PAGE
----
A Few Mavens of Wisdom: What They Offered Me

As the rain started to spit and splash, I thought about the many women who have most impacted me. This came on the heels of an hour and a half long gab with someone I value: Beth, my mother-in-law. She lives in Florida; we live in the Northwest so long phone calls are the best we can do most often. The conversation engaged me while finishing laundry, then as I took my usual long walk. I am not a stationary phone user, no matter where I am but she admires that I can power walk and talk at once.

I imagine her in that worn, comfy chair in her living room, feet up, beloved books about her. I would rather be there to share tea and family updates, run errands for her, hear her current viewpoints on her passions of theology mixed with odds and ends of philosophy and psychology, as well as theories on education and youth. She has smart ideas about a wide spectrum of topics. We talk about nearly everything as I did with my own mother. Perhaps more.

She cleared her throat and said, “I find it regrettable that I have to search for words at times, and then have to make do with an inferior word, something not truly accurate. My faculties are slowing down.”

She stated this dilemma with acceptance, but I detected a dash of annoyance.

I suppressed a small laugh, as she was serious. “I have always admired your exacting use of language and still don’t find it lacking. I enjoy talking with you partly for that reason.”

“Well, with my education, all the reading I do, it’s a disappointment at times to face it. My memory is the culprit, I think. It hesitates, doesn’t immediately connect each word together, anymore.”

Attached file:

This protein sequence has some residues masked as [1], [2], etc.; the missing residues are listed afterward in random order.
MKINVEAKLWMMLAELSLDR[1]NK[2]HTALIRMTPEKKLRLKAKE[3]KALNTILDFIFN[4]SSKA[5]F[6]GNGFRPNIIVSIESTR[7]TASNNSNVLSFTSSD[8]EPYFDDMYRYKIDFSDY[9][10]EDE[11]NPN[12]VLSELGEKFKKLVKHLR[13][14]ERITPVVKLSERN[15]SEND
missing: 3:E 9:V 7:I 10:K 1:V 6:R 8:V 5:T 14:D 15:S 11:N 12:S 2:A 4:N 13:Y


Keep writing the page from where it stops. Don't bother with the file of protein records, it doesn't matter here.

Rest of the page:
“Your birthday is coming up. I know you don’t expect to feel fifty or even sixty.”

“No, each decade is a little more slowing down. We aren’t meant to last indefinitely in frail flesh. I’ll be eighty-nine.”

I had forgotten what age she’d be in January– mid-eighties, I thought. I don’t think of her age as we converse. On her birthday I’ll send a specially picked card and gift card to Portland’s fine Powell’s independent bookstore.

I did not say with a chuckle: You’re entitled to have a little loss of memory or razor-sharp language skills!  It would seem irrelevant and inane to her. She is used to having her faculties working very well. Now her eyes are worsening, too. Beth made her point and the truth of it presented itself shortly after: a pause and fishing for the perfectly placed word. But we moved on from there without any difficulty. She is remarkable. Not only because she is one year from ninety and mostly intact.